As argued above, OTA aim to target Segment I. Thus, OTA shall position itself as high class and highly specialized traveling agencies. Thus, the destination of tourism is limited to areas in China only, as China alone is very huge and there are very limited resources possess by OTA.

Value Offering of OTA

Thus, the value offering of OTA is to deliver high class and luxury travelling packages to tourists that demand customized or specialized services packages to China.

Marketing Mixes of OTA

Products

The products of OTA is very customized and luxury travelling packages. Customers can plan their schedule accordingly, and select the types of services they required.

Prices

Consistent with the premium class of luxury services as well as the highly customized services to be offered to a very niche and rich market segment, the pricing will be set to follow a premium pricing. It is expected that the rich and more demanding customers will be willing to pay more for the special and customized services. With such a higher pricing, the profit margin for OTA can be enhanced.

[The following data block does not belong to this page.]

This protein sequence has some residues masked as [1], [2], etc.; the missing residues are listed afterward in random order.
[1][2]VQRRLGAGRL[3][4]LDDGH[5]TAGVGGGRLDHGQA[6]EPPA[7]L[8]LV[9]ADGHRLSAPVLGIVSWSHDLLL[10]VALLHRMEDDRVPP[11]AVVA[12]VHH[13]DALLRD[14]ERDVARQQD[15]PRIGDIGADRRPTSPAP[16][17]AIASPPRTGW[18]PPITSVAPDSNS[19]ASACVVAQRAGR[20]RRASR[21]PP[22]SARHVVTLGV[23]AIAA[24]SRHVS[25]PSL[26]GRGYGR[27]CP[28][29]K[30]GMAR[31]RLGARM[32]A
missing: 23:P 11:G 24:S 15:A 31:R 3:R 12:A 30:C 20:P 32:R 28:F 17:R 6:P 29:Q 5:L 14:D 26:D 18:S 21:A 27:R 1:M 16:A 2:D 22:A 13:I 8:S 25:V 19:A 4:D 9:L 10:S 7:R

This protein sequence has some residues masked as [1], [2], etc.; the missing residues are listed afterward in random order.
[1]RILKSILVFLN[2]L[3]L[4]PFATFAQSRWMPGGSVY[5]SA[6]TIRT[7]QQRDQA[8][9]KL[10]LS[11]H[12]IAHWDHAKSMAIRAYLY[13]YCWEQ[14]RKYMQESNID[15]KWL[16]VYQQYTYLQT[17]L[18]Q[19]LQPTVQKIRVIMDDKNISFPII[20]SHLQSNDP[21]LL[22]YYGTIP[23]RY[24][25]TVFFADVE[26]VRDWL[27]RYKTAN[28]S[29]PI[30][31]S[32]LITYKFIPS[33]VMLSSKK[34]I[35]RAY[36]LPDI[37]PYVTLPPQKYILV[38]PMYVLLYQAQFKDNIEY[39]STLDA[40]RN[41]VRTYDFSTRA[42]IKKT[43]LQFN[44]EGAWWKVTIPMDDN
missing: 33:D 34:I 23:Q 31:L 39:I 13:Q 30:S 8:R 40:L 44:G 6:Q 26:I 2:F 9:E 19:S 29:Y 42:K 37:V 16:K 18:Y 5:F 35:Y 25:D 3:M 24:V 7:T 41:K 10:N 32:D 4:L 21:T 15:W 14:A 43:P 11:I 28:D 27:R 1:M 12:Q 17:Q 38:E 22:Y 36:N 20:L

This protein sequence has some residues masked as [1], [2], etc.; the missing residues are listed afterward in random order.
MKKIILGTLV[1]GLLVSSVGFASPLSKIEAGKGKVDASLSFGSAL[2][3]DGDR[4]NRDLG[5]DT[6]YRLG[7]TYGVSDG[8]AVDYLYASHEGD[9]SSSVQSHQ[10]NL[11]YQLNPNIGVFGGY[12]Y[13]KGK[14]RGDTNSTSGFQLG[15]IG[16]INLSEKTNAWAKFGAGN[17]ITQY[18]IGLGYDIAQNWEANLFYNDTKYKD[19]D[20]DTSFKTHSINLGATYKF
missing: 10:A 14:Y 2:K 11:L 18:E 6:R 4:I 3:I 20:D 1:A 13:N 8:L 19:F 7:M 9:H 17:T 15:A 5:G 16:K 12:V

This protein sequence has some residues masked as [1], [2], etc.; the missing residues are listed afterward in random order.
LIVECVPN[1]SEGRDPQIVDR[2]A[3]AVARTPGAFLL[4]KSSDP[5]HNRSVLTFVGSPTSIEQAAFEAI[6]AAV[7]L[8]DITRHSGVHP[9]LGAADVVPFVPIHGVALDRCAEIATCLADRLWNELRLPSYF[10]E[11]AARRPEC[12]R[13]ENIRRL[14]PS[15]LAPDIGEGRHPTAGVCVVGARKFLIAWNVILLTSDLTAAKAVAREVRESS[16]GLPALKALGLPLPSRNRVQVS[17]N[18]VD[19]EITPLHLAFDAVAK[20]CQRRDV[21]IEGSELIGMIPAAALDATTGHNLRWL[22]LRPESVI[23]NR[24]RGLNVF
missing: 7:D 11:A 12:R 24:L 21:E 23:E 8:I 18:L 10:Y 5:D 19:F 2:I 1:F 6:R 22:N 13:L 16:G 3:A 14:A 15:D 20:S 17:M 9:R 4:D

Places

In this dimension of marketing mixes, places can refer to the locations selected for the tourists to visit in China or the distribution channels in which OTA can reach the prospects travelers or tourists. Of more important are the distribution channels on how the customers can reach the prospects. For this, internet marketing can be employed, consistent with the trend of the rise of information technology and internet usages by people around the world (Morrison, 2009). In fact, people are also getting more used to purchase services or products from the internet (Siddiqui et. al., 2003). Thus, it is crucial that besides having a shop offices catering for customers to meet the sales representatives of the firm, it is also very crucial for the firm to enhance its competencies of internet marketing to reach the end users.

Promotion

From time to time, promotion is a must. For this, the various promotional or advertising activities can be referred to the guerilla marketing techniques or strategies.